Megadiverse countries

The term megadiverse country refers to any one of a group of nations that harbour the majority of Earth's species and high numbers of endemic species. Conservation International identified 17 megadiverse countries in 1998.[1][2] Many of them are located in, or partially in, tropical or subtropical regions.

Mega diversity means exhibiting great diversity. The main criteria for megadiverse countries is endemism at the level of species, genera and families. A megadiverse country must have at least 5,000 species of endemic plants and must border marine ecosystems.

In 2002, Mexico formed a separate organisation focusing on Like-Minded Megadiverse Countries, consisting of countries rich in biological diversity and associated traditional knowledge. This organisation does not include all the megadiverse countries as identified by Conservation International.[3]

In alphabetical order, the 17 megadiverse countries are : Australia, Brazil, China, Colombia, Democratic Republic of the Congo, Ecuador, India, Indonesia, Madagascar, Malaysia, Mexico, Papua New Guinea, Peru, Philippines, South Africa, United States and Venezuela.[1]

Megadiverse Countries
The 17 countries identified as megadiverse by Conservation International

Cancún initiative and declaration of like-minded megadiverse countries

Like-Minded Megadiverse Countries
The 20 current like-minded megadiverse countries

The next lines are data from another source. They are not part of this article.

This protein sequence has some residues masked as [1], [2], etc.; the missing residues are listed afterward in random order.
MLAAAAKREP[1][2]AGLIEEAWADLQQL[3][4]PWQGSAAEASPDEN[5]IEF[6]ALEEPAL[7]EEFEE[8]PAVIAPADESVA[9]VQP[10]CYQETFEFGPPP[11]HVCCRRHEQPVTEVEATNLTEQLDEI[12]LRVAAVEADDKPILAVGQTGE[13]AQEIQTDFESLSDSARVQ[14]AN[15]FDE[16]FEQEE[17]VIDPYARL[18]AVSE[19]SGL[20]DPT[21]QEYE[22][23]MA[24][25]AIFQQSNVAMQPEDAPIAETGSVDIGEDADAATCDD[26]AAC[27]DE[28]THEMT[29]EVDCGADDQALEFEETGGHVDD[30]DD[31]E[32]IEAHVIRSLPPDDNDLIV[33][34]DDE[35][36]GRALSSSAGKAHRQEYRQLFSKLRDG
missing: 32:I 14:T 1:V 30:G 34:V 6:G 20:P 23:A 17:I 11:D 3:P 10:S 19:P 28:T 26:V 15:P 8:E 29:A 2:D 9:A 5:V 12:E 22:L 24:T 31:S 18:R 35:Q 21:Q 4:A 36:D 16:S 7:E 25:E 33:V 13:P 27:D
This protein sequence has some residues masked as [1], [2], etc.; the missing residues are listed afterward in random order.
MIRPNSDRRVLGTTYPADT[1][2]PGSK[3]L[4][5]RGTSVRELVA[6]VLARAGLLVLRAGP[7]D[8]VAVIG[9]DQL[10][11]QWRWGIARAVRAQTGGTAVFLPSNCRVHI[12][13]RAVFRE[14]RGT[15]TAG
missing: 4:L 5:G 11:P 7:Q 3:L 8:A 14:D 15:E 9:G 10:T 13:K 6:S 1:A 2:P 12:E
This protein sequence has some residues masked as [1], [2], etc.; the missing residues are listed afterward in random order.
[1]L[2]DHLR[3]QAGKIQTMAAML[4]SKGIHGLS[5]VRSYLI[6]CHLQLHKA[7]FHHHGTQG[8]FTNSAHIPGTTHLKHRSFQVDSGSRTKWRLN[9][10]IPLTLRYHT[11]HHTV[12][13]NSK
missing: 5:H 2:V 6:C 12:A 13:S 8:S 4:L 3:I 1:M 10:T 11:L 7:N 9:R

On 18 February 2002, the Ministers in charge of the Environment and the Delegates of Brazil, China, Colombia, Costa Rica, India, Indonesia, Kenya, Mexico, Peru, the Philippines, South Africa and Venezuela assembled in the Mexican city of Cancún. These countries declared to set up a Group of Like-Minded Megadiverse Countries as a mechanism for consultation and cooperation so that their interests and priorities, related to the preservation and sustainable use of biological diversity, could be promoted. They also declared that they would call on those countries that had not become Parties to the Convention on Biological Diversity, the Cartagena Protocol on Biosafety, and the Kyoto Protocol on climate change to become parties to these agreements.

At the same time, they agreed to meet periodically, at the ministerial and expert levels, and decided that upon the conclusion of each annual Ministerial Meeting, the next rotating host country would take on the role of Secretary of the group, to ensure its continuity, the further development of cooperation among these countries, and to reach the various agreements and objectives.[4] Later, in 2010, Guatemala and Iran were also included in the list.[5]

The current member countries of the Like-Minded Megadiverse Countries organisation are as follows, in alphabetical order:[6]

See also

References

  1. ^ a b http://www.environment.gov.au/soe/2001/publications/theme-reports/biodiversity/biodiversity01-3.html Megadiversity: The 17 Biodiversity Superstars Archived 2008-12-08 at the Wayback Machine.
  2. ^ "Megadiverse Countries definition- Biodiversity A-Z".
  3. ^ "Biodiversity, Australia State of the Environment Report 2001 (Theme Report): The meaning, significance and implications of biodiversity (Megadiverse countries)". 2014-12-11. Retrieved 2018-07-02.
  4. ^ "UNIDO – United Nations Industrial Development Organization".
  5. ^ CONABIO. "Plataforma de monitoreo de las actividades de implementación de la Estratgeia Nacional sobre Especies Invasoras (Previene) – Biodiversidad Mexicana – Comisión Nacional para el Conocimiento y Uso de la Biodiversidad".
  6. ^ "LIKE MINDED MEGADIVERSE COUNTRIES" (PDF). Retrieved Jul 26, 2018.

External links

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